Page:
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Disease-related risk management is now a thing, and this young startup is at the forefront



Charity Dean has been in the national spotlight lately because she was among a group of doctors, scientists and tech entrepreneurs who sounded the pandemic alarm early last year and who are featured in a new book by Michael Lewis about the U.S. response, called The Premonition.

It’s no wonder the press — and, seemingly moviemakers, too — are interested in Dean. Surgery is her first love, but she also studied tropical diseases and not only applied what she knows about outbreaks on the front lines last year, but also came to appreciate an opportunity that only someone in her position could see. Indeed, after the pandemic laid bare just how few tools were available to help the U.S. government to track how the virus was moving and mutating, she helped develop a model that has since been turned into subscription software to (hopefully) prevent, detect, and contain costly disease outbreaks in the future.

It’s tech that companies with global operations might want to understand better. It has also attracted $8 million in seed funding Venrock, Alphabet’s Verily unit, and Sweat Equity Ventures. We talked late last week with Dean about her now 20-person outfit, called The Public Health Company, and why she thinks disease-focused risk management will be as crucial for companies going forward as cybersecurity software. Our chat has been edited for length; you can also listen to our longer conversation here.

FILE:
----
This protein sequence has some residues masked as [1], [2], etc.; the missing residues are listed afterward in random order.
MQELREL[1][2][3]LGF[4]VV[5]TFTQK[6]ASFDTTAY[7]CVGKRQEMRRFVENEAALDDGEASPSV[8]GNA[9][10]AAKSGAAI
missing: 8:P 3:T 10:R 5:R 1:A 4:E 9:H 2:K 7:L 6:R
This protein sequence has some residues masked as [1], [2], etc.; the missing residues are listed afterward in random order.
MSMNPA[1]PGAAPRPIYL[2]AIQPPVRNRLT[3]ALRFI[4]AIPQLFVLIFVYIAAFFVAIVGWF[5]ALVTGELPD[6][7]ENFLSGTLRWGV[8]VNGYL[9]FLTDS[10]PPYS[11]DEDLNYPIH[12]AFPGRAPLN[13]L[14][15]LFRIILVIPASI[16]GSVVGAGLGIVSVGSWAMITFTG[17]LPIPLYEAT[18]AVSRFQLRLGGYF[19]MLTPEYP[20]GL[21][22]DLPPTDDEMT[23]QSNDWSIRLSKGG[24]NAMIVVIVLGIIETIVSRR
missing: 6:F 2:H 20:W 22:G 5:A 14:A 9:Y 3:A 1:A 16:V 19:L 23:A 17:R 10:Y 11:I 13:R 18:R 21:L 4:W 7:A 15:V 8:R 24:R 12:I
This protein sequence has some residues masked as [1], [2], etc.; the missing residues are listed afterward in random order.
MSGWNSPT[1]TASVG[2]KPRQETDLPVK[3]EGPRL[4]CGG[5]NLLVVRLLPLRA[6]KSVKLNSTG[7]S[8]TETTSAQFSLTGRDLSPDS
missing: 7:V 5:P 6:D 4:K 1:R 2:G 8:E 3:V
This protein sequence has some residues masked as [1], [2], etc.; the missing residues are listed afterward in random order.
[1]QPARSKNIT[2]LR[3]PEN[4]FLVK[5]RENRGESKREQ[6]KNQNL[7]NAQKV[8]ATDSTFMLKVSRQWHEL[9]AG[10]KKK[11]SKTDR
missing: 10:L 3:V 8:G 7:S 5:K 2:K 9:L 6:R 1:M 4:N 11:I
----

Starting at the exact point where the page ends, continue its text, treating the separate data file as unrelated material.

TC: You went to medical school but you also have a master’s degree in public health and tropical medicine. Why was the latter an area of interest for you? 

CD: Neither of my parents had college degrees. I grew up in a very modest setting in rural Oregon. We were poor and by the grace of a full ride scholarship to college I got to be premed. When I was a little girl some missionaries came to our church and talked about disease outbreaks in Africa. I was seven years old, and driving home that evening with my parents, I said, ‘I’m going to be a doctor, and I’m going to study disease.’  It was outrageous because I didn’t know a single person with a college degree. But . .  my heart was set on that, and it never deviated from it.

TC: How did you wind up at the Santa Barbara County Public Health Department, instead of in private practice?

CD: It’s funny, when I was finishing up my residency — which I started doing general surgery, then I pivoted into internal medicine —  I had a number of different doctors’ private practices come to me and try to recruit me because of the shortage of women physicians.